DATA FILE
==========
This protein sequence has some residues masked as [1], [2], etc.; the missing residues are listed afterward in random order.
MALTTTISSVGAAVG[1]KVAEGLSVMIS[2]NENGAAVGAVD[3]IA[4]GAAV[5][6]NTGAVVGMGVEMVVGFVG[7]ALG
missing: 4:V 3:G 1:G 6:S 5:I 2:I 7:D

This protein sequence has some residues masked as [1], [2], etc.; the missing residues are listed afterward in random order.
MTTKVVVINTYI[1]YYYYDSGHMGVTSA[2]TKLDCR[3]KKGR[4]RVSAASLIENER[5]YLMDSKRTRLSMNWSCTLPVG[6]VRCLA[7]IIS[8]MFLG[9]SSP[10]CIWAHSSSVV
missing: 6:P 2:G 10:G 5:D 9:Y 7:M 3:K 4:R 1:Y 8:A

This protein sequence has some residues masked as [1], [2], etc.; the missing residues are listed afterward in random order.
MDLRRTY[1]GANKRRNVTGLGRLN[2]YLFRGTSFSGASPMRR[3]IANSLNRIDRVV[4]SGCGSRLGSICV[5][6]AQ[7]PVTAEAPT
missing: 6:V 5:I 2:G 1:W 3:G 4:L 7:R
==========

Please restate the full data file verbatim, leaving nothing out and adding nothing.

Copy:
This protein sequence has some residues masked as [1], [2], etc.; the missing residues are listed afterward in random order.
MALTTTISSVGAAVG[1]KVAEGLSVMIS[2]NENGAAVGAVD[3]IA[4]GAAV[5][6]NTGAVVGMGVEMVVGFVG[7]ALG
missing: 4:V 3:G 1:G 6:S 5:I 2:I 7:D

This protein sequence has some residues masked as [1], [2], etc.; the missing residues are listed afterward in random order.
MTTKVVVINTYI[1]YYYYDSGHMGVTSA[2]TKLDCR[3]KKGR[4]RVSAASLIENER[5]YLMDSKRTRLSMNWSCTLPVG[6]VRCLA[7]IIS[8]MFLG[9]SSP[10]CIWAHSSSVV
missing: 6:P 2:G 10:G 5:D 9:Y 7:M 3:K 4:R 1:Y 8:A

This protein sequence has some residues masked as [1], [2], etc.; the missing residues are listed afterward in random order.
MDLRRTY[1]GANKRRNVTGLGRLN[2]YLFRGTSFSGASPMRR[3]IANSLNRIDRVV[4]SGCGSRLGSICV[5][6]AQ[7]PVTAEAPT
missing: 6:V 5:I 2:G 1:W 3:G 4:L 7:R